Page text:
Based On Science

Metabolic Balance is a personalized nutrition program that is based on your personal blood values. The foods recommended therefore contain the nutrients that are customized to your body. If the body is sufficiently supplied with protein and all important micronutrients, you will start to feel better and have more energy to move your body. Sufficient protein also ensures muscle growth and tone your body. Not only will you feel better and have more energy but you will also start to see the results!

Rhubarb Soup

Although rhubarb is often associated with sweet foods, rhubarb is also delicious in savory dishes.

Ingredients:
1 serving of chicken
1 serving of vegetables (rhubarb, carrots and onions)
3/4 cup (200 mL) vegetable stock
Salt and pepper 

Preparation:
Cut the chicken into cubes. Cut the onions and rhubarb into slices. Peel the carrots and cut into cubes. Cook the chicken meat briefly in the pan, add the onions and cook for 5-10 minutes. Deglaze with vegetable stock. Add the carrots and rhubarb, allow to simmer for about 25 minutes and then season to taste with salt and pepper. Enjoy!

Health and Nutrition

Healthy eating reduces the risk of chronic diseases and food intolerances. In addition, more than 70 percent of all diseases are diet-related. Above all, the risk of obesity, cardiovascular diseases and diabetes is drastically reduced if you eat healthier. It’s actually a very simple calculation, don’t you think? Metabolic Balance provides you the structure and support to get on track and live a healthy life.

Personalized To You

Metabolic Balance is for people to be unique. It’s for people to be their best selves. It’s for people like you to find out which food suits them and feel the best they can feel. Your food creates you so it’s no surprise that when it’s wrong, you don’t feel your best and your body and mind struggles to work. This is when symptoms happen, problems begin and poor health follows. At Metabolic Balance we believe with the right nutrients from your food, every person is able to have the potential to be as healthy as is possible for them. Your food is the best medicine you can take or the slowest form of poison. So which is it going to be for you? Let our analysis find your best foods for you and your body can do the rest. Find your Metabolic Balance practitioner today and live your best life!

Credit: Metabolic Balance Australia and New Zealand

Rhubarb Parfait

This combination of strawberries and rhubarb is a classic and absolutely delicious!

Ingredients:
1 serving of rhubarb
1 serving of cottage cheese
1 serving of fruit (we recommend strawberries)

Preparation:

Simply steam the rhubarb in some water for a few minutes. Alternately, layer cottage cheese, rhubarb and strawberries and enjoy.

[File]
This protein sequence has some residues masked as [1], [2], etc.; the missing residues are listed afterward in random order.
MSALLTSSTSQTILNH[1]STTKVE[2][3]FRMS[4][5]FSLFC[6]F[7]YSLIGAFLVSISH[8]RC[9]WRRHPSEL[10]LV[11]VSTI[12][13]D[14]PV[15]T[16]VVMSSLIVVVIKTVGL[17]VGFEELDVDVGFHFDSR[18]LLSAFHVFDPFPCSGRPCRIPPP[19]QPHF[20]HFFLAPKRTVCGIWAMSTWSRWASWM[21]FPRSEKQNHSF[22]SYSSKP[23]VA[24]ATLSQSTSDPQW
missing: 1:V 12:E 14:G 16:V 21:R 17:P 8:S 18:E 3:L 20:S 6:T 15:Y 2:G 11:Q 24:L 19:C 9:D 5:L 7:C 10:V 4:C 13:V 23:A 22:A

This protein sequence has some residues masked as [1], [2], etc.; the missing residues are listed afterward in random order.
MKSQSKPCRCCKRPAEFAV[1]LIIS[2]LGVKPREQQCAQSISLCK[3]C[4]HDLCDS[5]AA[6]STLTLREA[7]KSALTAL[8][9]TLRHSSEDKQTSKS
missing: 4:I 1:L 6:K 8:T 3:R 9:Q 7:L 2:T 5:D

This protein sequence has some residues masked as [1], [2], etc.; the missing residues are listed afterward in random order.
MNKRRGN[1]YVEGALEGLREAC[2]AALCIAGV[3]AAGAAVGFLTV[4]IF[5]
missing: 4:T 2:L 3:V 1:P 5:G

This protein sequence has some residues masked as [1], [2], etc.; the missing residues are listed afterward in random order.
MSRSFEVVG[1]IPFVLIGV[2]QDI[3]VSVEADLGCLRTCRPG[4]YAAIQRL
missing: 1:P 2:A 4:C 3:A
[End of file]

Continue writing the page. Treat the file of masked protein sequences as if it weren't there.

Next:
Rhubarb

Although many of us think of rhubarb as a fruit and use the stems similar to other fruits such as in a jam, compote, chutney or in cake, rhubarb is considered a vegetable.

Rhubarb is incredibly healthy and fits perfectly with Metabolic Balance. It contains large amounts of vitamin K and C, potassium, and calcium. This vegetable is also packed full of malic acids, various glycosides, tannins, essential oils and pectin which can be soothing for the intestine. Rhubarb is perfect for “internal cleansing”. The contained anthraquinones strongly stimulate the digestive system and have a laxative effect.

Cholesterol under control!

Cholesterol is essential for human life. It is not only a necessary component of cell membranes, but also an important starting material for the production of sex hormones in the adrenal grands, ovaries and testicles. In addition, vitamin D, which is so important for our metabolism, is formed from cholesterol under the skin. Most cholesterol is needed for the production of bile acid in the liver. Due to the many functions of cholesterol in the body, it is also able to produce cholesterol itself. This means that 90% of the daily amount of cholesterol needed is produced by the liver. In contrast, only 10% of total cholesterol is absorbed with food.

Cholesterol is a fat-like substance and, like triglycerides and long-chain fatty acids, is insoluble in water, i. e. it cannot circulate freely in the blood (blood consists of 70% water). Therefore, the fats are transferred to a water-soluble form, the so-called lipoproteins.

The exogenous metabolic pathway
Dietary fats absorbed through the intestine – cholesterol, triglycerides and long-chain fatty acids – are packed in lipoprotein shells in the intestinal wall and thus enter the vascular system via the lymph channels. From there they are distributed throughout the body. With the help of enzymes, triglycerides and individual fatty acids are broken down, which are needed for energy production and various metabolic processes. The remaining residual particles are absorbed by the liver.

The endogenous metabolic pathway
The liver produces various lipoproteins from the residual particles, among other things LDL cholesterol. The LDL is absorbed into the cells via special LDL receptors found on almost all cell types and thus removed from the bloodstream. Unfortunately, the absorption of LDL cholesterol into cells is not unlimited. If the supply of cholesterol from the blood exceeds the needs of the cells, the LDL receptors on the cell surface are reduced and the cells absorb less and less LDL cholesterol from the blood.